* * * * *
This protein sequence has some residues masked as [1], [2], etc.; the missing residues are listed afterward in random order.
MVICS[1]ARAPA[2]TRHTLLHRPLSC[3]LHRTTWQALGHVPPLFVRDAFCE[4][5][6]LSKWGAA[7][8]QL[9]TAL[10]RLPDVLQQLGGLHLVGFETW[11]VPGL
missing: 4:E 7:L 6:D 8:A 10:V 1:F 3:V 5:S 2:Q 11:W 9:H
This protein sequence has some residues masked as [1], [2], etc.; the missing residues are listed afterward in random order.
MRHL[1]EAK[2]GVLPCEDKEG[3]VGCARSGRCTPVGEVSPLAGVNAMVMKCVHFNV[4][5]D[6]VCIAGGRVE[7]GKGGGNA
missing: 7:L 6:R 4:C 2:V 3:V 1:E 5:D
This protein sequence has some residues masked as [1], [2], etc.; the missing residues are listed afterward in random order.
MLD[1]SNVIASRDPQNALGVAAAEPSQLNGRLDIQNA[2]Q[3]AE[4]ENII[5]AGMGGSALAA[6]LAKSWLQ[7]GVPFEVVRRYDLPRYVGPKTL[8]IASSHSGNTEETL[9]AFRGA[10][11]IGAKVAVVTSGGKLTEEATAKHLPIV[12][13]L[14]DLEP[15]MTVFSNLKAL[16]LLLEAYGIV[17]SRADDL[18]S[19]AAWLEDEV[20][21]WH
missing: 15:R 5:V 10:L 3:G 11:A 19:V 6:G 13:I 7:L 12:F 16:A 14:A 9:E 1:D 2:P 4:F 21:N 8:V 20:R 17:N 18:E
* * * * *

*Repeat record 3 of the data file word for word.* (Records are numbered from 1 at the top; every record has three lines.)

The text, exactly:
This protein sequence has some residues masked as [1], [2], etc.; the missing residues are listed afterward in random order.
MLD[1]SNVIASRDPQNALGVAAAEPSQLNGRLDIQNA[2]Q[3]AE[4]ENII[5]AGMGGSALAA[6]LAKSWLQ[7]GVPFEVVRRYDLPRYVGPKTL[8]IASSHSGNTEETL[9]AFRGA[10][11]IGAKVAVVTSGGKLTEEATAKHLPIV[12][13]L[14]DLEP[15]MTVFSNLKAL[16]LLLEAYGIV[17]SRADDL[18]S[19]AAWLEDEV[20][21]WH
missing: 15:R 5:V 10:L 3:G 11:A 19:V 6:G 13:I 7:L 12:F 16:A 14:A 9:E 1:D 2:P 4:F 21:N 8:V 20:R 17:N 18:E